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2010 Speeches (As delivered)





on the Occasion of the


56th Anniversary of the Japan Self-Defense Forces


23 June 2010, 6:30 p.m.

Ambassador's Residence


The Honorable Undersecretary Ernesto G. Carolina,

Department of National Defense;


The Honorable Rear Admiral Victor Emmanuel C. Martir,

Deputy Chief of Staff for Intelligence, Armed Forces of the Philippines;



Distinguished Guests,

Ladies and Gentlemen:


It is my great honor and pleasure to welcome you all to this reception marking the 56th Anniversary of the Japan Self-Defense Forces (SDF), established in July 1954.


Normally, I host this reception in early July, but this year I chose today so that all of you could see our Defense Attaché, Colonel Hideo Takahashi, before he leaves for Japan. I would like to thank you all for your assistance and friendship extended to Colonel Takahashi, and to ask for your kindness likewise to our new Defense Attaché, Colonel Yuki Matsuzaki, who has just arrived.


During Colonel Takahashi's successful three-year posting here in the Philippines, the dimensions of the defense relations between our two countries have developed in a number of ways.


The deepening of the dialogue between our senior officials has taken place, such as annual meetings between your Undersecretary of National Defense and our Vice Minister of Defense during the Senior Defense Officials' Meeting held in Tokyo in the last two years. In addition to these high-level dialogues or visits, about twenty (20) officers of the Armed Forces of the Philippines (AFP) attend seminars and conferences hosted by the Japanese Ministry of Defense and the Self-Defense Forces every year. Furthermore, in the past two years, three (3) Philippine Military Academy Cadets have been enrolled at the Japan National Defense Academy.


These encouraging developments in the defense exchange field have added to our efforts to “foster a strategic partnership for the future,” which was agreed between our two Heads of Government in June last year. This ‘strategic partnership' does not mean that Japan and the Philippines will set up a security alliance similar to the Japan-U.S. alliance or the Philippines-U.S. alliance. However, it demonstrates both sides' recognition of each other as strategically important partners for the future. I will spare no efforts to further expand and strengthen the bilateral relations towards that end.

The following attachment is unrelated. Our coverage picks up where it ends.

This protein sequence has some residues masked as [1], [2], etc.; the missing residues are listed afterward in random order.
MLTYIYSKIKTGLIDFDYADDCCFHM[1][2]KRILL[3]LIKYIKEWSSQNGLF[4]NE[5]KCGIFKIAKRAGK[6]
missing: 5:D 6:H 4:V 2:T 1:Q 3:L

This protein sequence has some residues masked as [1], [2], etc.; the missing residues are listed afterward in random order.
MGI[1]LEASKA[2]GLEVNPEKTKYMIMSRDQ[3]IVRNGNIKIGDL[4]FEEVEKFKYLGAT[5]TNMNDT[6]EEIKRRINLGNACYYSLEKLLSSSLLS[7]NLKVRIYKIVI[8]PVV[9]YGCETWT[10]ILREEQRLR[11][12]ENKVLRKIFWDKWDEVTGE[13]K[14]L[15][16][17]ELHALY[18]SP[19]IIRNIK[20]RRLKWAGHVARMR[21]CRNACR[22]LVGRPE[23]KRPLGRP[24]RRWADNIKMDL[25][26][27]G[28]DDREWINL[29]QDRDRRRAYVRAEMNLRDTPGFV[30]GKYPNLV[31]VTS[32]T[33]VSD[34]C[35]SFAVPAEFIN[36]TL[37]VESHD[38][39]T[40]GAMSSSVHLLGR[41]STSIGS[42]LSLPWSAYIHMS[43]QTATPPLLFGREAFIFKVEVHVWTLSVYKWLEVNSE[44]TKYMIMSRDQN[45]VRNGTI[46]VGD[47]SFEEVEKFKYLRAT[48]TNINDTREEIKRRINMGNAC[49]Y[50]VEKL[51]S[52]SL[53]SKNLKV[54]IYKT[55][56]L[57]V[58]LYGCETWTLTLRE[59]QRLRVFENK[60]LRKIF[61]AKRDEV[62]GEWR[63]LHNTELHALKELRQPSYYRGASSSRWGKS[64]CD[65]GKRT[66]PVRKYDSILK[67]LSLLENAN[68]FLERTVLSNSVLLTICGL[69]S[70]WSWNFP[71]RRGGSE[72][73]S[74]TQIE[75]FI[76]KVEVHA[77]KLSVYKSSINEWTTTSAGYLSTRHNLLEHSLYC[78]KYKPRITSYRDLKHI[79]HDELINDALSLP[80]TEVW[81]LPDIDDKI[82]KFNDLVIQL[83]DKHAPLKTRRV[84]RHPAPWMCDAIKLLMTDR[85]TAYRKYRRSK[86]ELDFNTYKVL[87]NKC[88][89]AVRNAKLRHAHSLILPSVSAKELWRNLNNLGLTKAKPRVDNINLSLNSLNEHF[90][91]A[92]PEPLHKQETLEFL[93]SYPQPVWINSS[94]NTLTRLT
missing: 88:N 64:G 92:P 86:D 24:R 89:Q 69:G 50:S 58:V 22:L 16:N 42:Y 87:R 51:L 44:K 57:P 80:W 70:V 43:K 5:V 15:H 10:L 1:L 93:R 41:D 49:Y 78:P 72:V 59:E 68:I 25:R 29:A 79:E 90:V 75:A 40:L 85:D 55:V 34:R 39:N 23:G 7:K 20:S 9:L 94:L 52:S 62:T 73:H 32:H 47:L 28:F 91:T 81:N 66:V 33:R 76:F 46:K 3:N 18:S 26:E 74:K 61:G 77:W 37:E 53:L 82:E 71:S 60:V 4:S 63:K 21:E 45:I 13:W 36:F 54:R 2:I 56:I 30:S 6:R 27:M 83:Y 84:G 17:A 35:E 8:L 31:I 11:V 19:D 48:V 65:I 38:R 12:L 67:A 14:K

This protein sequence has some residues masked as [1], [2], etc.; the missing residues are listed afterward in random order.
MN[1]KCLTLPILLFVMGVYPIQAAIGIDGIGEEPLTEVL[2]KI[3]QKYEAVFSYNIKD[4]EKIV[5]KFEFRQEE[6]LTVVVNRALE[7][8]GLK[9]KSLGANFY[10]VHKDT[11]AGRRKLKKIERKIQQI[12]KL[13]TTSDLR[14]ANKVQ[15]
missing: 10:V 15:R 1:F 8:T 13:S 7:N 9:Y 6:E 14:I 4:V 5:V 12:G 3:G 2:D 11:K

Excellencies, ladies and gentlemen,

Before concluding my remarks, let me take this opportunity to briefly familiarize you with Japan's security policy and the evolving role of the SDF. Although the security environment has changed dramatically since the SDF was established, the basic pillars of Japan's security policy remain unchanged. These are:

First , to uphold an exclusively defense-oriented policy, without any power projection capabilities such as long-range missiles and aircraft carriers. The defense budget is limited to within one (1) percent of our GDP, of which only about 18 percent is allocated for the procurement of arms and equipment;

Second , to firmly adhere to the three non-nuclear principles of not possessing, not producing, and not permitting the introduction of nuclear weapons into Japan;

Third , to ensure civilian control; and

Fourth , to firmly maintain the Japan-US Security Treaty. On May 28 this year, the members of the Japan-United States Security Consultative Committee (SCC), that is to say, the Minister for Foreign Affairs and the Minister for National Defense of Japan and their U.S. counterparts, reconfirmed that, in this 50 th anniversary of the signing of the Japan-U.S. Security Treaty, the Japan-U.S. Alliance remains indispensable not only to the defense of Japan but also to the peace, security and prosperity of the Asia-Pacific region as a whole.


Excellencies, ladies and gentlemen,

The security environment has been changing rapidly in the world. Thus, in order for Japan to contribute further to the peace and stability of the world, we have decided that the SDF should play more active roles in international peace cooperation activities. In this regard, I would like to mention three examples.

First, since last year, Japan has deployed Maritime SDF destroyers and surveillance aircraft to the Gulf of Aden, off the coast of Somalia, in the fight against piracy, providing security not only for Japanese vessels but also for vessels of other countries. I believe this anti-piracy effort at the center of world maritime trade will provide security for tens of thousands of Filipino seafarers who are working for the global maritime trade.

Secondly, in May last year, Japan sent nearly one hundred SDF personnel to the Philippines to participate in the first ASEAN Regional Forum Voluntary Demonstration of Response on Disaster Relief which was successfully co-hosted by the Philippines and the United States.


Thirdly, since last October, the transportation unit of the SDF and the peacekeeping battalion of the AFP have been working shoulder to shoulder in the Golan Heights under the command of Major General Natalio C. Ecarma of the AFP as Head of Mission and Force Commander of the United Nations Disengagement Observer Force (UNDOF), which supervises the ceasefire and disengagement agreement between Israel and Syria.


I believe that these joint efforts in the international stage will further enhance mutual understanding between the SDF and the AFP.


On this happy note, I would like to propose a toast for the continued cooperation towards a strategic partnership between Japan and the Philippines, the continued friendship among the diplomatic corps and defense attachés corps, and the good health and success of everyone in this gathering.